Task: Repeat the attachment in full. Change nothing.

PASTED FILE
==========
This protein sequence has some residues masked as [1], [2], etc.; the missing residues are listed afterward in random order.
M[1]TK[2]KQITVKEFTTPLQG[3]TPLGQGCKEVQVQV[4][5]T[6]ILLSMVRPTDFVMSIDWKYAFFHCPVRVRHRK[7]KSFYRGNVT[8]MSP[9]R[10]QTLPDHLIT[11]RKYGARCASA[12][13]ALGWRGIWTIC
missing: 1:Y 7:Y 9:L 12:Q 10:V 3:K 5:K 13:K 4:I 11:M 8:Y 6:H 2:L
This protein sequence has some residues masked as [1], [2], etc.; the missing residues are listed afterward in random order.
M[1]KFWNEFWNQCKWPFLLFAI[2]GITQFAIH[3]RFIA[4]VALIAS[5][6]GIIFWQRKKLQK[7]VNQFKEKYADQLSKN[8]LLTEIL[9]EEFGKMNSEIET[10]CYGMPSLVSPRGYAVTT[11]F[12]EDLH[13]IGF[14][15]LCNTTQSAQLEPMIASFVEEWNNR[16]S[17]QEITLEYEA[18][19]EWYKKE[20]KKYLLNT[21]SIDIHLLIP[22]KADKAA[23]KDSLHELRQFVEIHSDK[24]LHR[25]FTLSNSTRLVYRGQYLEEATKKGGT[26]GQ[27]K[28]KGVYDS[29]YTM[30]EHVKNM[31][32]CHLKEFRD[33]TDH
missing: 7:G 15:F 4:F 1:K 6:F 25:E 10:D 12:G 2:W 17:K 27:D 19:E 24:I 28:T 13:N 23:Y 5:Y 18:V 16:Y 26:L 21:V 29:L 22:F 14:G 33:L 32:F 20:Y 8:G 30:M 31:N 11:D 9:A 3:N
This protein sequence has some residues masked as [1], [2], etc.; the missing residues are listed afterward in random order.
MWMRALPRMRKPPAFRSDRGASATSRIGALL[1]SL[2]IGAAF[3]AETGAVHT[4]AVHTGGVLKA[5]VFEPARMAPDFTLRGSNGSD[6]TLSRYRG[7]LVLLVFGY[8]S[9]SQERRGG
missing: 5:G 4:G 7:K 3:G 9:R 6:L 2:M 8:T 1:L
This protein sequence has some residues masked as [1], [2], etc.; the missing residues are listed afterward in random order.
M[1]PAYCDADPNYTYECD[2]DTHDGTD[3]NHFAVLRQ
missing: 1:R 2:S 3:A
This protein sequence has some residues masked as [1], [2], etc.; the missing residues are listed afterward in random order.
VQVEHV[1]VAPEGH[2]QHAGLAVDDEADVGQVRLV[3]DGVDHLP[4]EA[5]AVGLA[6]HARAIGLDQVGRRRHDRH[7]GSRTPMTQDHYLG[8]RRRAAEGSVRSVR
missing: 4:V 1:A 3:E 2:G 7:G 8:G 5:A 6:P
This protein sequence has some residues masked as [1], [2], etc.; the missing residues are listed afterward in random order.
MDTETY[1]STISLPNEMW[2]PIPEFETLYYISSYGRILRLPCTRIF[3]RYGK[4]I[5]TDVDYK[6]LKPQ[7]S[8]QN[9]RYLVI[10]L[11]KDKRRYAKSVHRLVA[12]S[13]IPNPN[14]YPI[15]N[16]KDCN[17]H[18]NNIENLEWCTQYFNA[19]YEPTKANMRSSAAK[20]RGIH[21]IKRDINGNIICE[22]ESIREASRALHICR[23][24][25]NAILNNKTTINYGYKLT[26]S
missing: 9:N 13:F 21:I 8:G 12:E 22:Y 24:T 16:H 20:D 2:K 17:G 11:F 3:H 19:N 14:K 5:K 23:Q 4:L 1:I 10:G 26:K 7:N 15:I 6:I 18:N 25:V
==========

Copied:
This protein sequence has some residues masked as [1], [2], etc.; the missing residues are listed afterward in random order.
M[1]TK[2]KQITVKEFTTPLQG[3]TPLGQGCKEVQVQV[4][5]T[6]ILLSMVRPTDFVMSIDWKYAFFHCPVRVRHRK[7]KSFYRGNVT[8]MSP[9]R[10]QTLPDHLIT[11]RKYGARCASA[12][13]ALGWRGIWTIC
missing: 1:Y 7:Y 9:L 12:Q 10:V 3:K 5:K 13:K 4:I 11:M 8:Y 6:H 2:L
This protein sequence has some residues masked as [1], [2], etc.; the missing residues are listed afterward in random order.
M[1]KFWNEFWNQCKWPFLLFAI[2]GITQFAIH[3]RFIA[4]VALIAS[5][6]GIIFWQRKKLQK[7]VNQFKEKYADQLSKN[8]LLTEIL[9]EEFGKMNSEIET[10]CYGMPSLVSPRGYAVTT[11]F[12]EDLH[13]IGF[14][15]LCNTTQSAQLEPMIASFVEEWNNR[16]S[17]QEITLEYEA[18][19]EWYKKE[20]KKYLLNT[21]SIDIHLLIP[22]KADKAA[23]KDSLHELRQFVEIHSDK[24]LHR[25]FTLSNSTRLVYRGQYLEEATKKGGT[26]GQ[27]K[28]KGVYDS[29]YTM[30]EHVKNM[31][32]CHLKEFRD[33]TDH
missing: 7:G 15:F 4:F 1:K 6:F 25:E 10:D 12:G 2:W 17:K 27:D 19:E 24:I 28:T 13:N 23:Y 5:Y 18:V 16:Y 26:L 21:V 29:L 22:F 14:G 33:L 32:F 20:Y 8:G 30:M 31:N 11:D 9:A 3:N
This protein sequence has some residues masked as [1], [2], etc.; the missing residues are listed afterward in random order.
MWMRALPRMRKPPAFRSDRGASATSRIGALL[1]SL[2]IGAAF[3]AETGAVHT[4]AVHTGGVLKA[5]VFEPARMAPDFTLRGSNGSD[6]TLSRYRG[7]LVLLVFGY[8]S[9]SQERRGG
missing: 5:G 4:G 7:K 3:G 9:R 6:L 2:M 8:T 1:L
This protein sequence has some residues masked as [1], [2], etc.; the missing residues are listed afterward in random order.
M[1]PAYCDADPNYTYECD[2]DTHDGTD[3]NHFAVLRQ
missing: 1:R 2:S 3:A
This protein sequence has some residues masked as [1], [2], etc.; the missing residues are listed afterward in random order.
VQVEHV[1]VAPEGH[2]QHAGLAVDDEADVGQVRLV[3]DGVDHLP[4]EA[5]AVGLA[6]HARAIGLDQVGRRRHDRH[7]GSRTPMTQDHYLG[8]RRRAAEGSVRSVR
missing: 4:V 1:A 3:E 2:G 7:G 8:G 5:A 6:P
This protein sequence has some residues masked as [1], [2], etc.; the missing residues are listed afterward in random order.
MDTETY[1]STISLPNEMW[2]PIPEFETLYYISSYGRILRLPCTRIF[3]RYGK[4]I[5]TDVDYK[6]LKPQ[7]S[8]QN[9]RYLVI[10]L[11]KDKRRYAKSVHRLVA[12]S[13]IPNPN[14]YPI[15]N[16]KDCN[17]H[18]NNIENLEWCTQYFNA[19]YEPTKANMRSSAAK[20]RGIH[21]IKRDINGNIICE[22]ESIREASRALHICR[23][24][25]NAILNNKTTINYGYKLT[26]S
missing: 9:N 13:F 21:I 8:G 12:E 22:Y 24:T 16:H 20:D 2:K 17:G 11:F 3:H 19:N 14:K 5:K 23:Q 4:L 1:I 10:G 26:K 7:N 15:I 6:I 18:N 25:V